debt-collection practices. Id.
filed this action on November 16, 2018, and then filed a six
count Amended Complaint on December 17, 2018. [Docs. 1, 52].
Counts One through Five allege various breaches of the CLPSA
by AMI and LTD. Id. at 12-17. Count Six alleges that
Bayview intentionally made defamatory statements concerning
Navy Federal to the account holders by "expressly
stat[ing] or impl[ying] that Bayview and its debt collectors,
agents, or contractors, were acting as Navy Federal's
agents or that Navy Federal sponsored, approved of, or was
connected to the unlawful conduct." Id. at 18.
All six counts seek relief pursuant to Virginia law.
asserts jurisdiction solely under 28 U.S.C. § 1332(c)
based on diversity of citizenship. In that regard, Navy
Federal alleges that diversity jurisdiction exists because
the amount in controversy exceeds $75, 000 and the parties
are citizens of different states. Id. at 3-4.
Specifically, Navy Federal alleges that Defendants maintain
their principal places of business in Texas, New York, and
Florida, while Navy Federal maintains its principal place of
business in Virginia. Id. at 3.
motion to dismiss under Fed.R.Civ.P. 12(b)(1) places the
burden on the plaintiff, as the party asserting jurisdiction,
to prove that federal jurisdiction is proper. White v.
CMA Const. Co., Inc., 947 F.Supp. 231, 233 (E.D. Va.
1996) (citing McNutt v. General Motors Acceptance
Corp., 298 U.S. 178, 189 (1936); Adams v. Bain,
697 F.2d 1213, 1219 (4th Cir. 1982)). A Rule 12(b)(1) motion
may challenge subject matter jurisdiction in two different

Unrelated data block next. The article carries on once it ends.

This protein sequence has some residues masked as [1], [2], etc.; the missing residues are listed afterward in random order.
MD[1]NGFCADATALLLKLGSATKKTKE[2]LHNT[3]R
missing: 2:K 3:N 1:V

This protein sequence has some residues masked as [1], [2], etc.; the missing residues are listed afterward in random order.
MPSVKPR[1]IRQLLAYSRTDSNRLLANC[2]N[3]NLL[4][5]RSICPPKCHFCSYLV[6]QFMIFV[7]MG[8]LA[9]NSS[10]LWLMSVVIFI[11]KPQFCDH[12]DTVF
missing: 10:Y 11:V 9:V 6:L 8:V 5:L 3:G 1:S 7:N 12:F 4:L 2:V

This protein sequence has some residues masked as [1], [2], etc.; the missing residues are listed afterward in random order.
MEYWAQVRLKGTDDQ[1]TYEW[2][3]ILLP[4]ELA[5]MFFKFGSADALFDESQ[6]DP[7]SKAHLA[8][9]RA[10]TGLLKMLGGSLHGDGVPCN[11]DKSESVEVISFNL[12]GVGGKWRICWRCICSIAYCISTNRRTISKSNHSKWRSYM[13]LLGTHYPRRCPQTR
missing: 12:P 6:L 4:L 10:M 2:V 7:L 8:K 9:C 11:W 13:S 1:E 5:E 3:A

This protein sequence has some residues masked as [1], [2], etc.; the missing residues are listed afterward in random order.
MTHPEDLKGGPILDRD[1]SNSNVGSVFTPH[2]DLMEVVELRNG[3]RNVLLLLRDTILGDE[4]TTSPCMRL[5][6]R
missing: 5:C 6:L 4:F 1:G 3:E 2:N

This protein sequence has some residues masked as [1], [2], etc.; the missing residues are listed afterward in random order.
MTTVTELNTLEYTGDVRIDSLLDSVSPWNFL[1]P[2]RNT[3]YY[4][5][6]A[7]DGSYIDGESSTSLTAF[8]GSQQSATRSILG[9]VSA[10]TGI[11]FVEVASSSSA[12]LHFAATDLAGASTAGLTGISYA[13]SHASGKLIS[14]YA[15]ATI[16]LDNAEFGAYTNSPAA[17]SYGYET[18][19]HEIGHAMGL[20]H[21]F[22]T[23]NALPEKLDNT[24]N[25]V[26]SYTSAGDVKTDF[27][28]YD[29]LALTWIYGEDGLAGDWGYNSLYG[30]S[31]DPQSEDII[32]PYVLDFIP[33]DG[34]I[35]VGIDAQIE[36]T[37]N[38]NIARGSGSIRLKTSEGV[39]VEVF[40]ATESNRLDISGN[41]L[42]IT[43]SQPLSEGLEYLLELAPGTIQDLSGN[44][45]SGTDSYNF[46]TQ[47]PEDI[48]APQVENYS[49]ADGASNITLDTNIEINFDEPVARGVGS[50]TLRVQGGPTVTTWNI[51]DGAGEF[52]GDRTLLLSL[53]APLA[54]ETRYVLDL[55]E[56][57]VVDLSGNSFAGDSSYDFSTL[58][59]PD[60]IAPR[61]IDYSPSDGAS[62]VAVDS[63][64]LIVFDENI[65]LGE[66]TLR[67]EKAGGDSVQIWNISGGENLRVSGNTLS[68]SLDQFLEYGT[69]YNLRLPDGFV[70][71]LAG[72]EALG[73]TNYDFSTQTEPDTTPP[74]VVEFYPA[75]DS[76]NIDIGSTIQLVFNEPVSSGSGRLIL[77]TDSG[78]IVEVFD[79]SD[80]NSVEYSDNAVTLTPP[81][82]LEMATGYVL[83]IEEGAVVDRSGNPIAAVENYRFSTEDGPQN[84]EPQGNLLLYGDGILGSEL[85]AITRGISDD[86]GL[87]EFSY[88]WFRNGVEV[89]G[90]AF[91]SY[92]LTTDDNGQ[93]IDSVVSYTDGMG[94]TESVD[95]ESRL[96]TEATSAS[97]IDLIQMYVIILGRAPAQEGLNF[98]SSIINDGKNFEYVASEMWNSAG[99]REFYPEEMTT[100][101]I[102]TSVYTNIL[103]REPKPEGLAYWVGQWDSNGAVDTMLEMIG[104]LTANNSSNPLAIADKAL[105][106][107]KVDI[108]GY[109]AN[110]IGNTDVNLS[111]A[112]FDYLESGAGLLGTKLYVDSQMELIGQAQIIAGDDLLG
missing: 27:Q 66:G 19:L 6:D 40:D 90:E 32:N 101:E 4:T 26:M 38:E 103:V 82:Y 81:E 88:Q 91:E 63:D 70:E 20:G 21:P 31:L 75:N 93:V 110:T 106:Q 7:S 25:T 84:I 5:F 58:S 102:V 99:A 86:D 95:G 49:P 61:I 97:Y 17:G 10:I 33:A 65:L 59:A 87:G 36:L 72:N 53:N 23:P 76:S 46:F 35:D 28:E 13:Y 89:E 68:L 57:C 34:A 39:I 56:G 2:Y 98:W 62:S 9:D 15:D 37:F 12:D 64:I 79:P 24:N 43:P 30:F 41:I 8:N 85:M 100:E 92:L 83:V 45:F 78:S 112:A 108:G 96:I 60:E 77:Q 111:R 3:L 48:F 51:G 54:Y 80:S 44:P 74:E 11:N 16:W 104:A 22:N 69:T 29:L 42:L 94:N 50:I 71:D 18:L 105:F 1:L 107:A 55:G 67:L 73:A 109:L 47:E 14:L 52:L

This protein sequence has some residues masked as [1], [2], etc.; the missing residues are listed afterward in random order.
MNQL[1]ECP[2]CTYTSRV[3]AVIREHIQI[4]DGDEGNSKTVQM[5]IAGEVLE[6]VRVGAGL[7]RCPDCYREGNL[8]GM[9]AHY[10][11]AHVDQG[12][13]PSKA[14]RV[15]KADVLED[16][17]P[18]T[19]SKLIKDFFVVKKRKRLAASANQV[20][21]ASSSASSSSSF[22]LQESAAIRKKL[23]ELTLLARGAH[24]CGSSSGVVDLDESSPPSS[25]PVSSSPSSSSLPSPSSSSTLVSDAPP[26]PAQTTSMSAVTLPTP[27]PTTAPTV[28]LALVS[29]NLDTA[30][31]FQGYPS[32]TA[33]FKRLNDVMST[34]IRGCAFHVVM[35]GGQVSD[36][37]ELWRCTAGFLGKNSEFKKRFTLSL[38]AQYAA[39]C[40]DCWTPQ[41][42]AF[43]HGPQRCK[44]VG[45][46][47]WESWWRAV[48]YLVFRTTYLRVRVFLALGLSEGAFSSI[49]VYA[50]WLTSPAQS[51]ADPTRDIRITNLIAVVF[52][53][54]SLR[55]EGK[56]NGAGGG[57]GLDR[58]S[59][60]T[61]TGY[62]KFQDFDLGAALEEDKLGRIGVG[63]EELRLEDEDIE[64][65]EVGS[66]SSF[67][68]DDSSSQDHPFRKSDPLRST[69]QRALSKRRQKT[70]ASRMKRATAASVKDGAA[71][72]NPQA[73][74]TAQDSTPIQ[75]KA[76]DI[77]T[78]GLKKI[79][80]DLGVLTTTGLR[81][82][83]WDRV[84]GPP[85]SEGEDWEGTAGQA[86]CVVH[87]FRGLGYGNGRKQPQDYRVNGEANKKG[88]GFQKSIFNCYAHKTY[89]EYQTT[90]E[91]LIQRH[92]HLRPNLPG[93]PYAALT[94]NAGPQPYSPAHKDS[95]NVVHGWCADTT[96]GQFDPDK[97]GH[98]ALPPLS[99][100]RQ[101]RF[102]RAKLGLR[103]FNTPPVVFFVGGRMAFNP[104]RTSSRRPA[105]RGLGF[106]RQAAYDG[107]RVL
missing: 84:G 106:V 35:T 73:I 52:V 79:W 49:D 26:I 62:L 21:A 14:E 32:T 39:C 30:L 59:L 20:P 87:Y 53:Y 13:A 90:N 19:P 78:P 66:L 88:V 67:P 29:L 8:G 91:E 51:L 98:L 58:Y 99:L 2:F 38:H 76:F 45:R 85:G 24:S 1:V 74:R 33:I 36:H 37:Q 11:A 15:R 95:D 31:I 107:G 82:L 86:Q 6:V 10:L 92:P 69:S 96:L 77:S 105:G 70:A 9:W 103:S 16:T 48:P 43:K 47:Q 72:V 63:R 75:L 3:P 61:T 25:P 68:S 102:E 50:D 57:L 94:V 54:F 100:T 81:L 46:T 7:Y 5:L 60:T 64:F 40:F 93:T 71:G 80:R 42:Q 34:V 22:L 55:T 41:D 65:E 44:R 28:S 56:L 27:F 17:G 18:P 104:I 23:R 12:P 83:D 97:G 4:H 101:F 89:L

ways. First, a Rule 12(b)(1) motion may attack the complaint
on its face, asserting simply that the complaint "fails
to allege facts upon which subject matter jurisdiction can be
based." Id. (quoting Adams, 697 F.2d
at 1219). Under such a facial challenge to jurisdiction,
"the facts alleged in the complaint are assumed to be
true and the plaintiff, in effect, is afforded the same
procedural protection as he would receive under a Rule
12(b)(6) consideration." Id.
defendant may also challenge "the existence of subject
matter jurisdiction in fact, quite apart from any
pleadings." Mortensen v. First Fed. Sav. and Loan
Ass 'n, 549 F.2d 884, 891 (3d Cir. 1977). In such a
fact-based challenge, the district court's "very
power to hear the case" is at issue; and the district
court is then free to weigh the evidence to determine the
existence of jurisdiction. See Adams, 697 F.2d at
1219. "[N]o presumptive truthfulness attaches to the
plaintiffs allegations, and the existence of disputed
material facts will not preclude the trial court from